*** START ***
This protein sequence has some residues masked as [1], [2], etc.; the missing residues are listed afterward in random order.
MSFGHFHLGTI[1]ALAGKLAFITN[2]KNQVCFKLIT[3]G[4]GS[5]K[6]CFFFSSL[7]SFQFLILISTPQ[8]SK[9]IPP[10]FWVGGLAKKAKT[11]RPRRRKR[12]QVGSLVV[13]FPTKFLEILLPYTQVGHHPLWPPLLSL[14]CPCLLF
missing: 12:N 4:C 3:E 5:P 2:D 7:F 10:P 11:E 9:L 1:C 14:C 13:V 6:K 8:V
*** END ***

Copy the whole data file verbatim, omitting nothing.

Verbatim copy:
This protein sequence has some residues masked as [1], [2], etc.; the missing residues are listed afterward in random order.
MSFGHFHLGTI[1]ALAGKLAFITN[2]KNQVCFKLIT[3]G[4]GS[5]K[6]CFFFSSL[7]SFQFLILISTPQ[8]SK[9]IPP[10]FWVGGLAKKAKT[11]RPRRRKR[12]QVGSLVV[13]FPTKFLEILLPYTQVGHHPLWPPLLSL[14]CPCLLF
missing: 12:N 4:C 3:E 5:P 2:D 7:F 10:P 11:E 9:L 1:C 14:C 13:V 6:K 8:V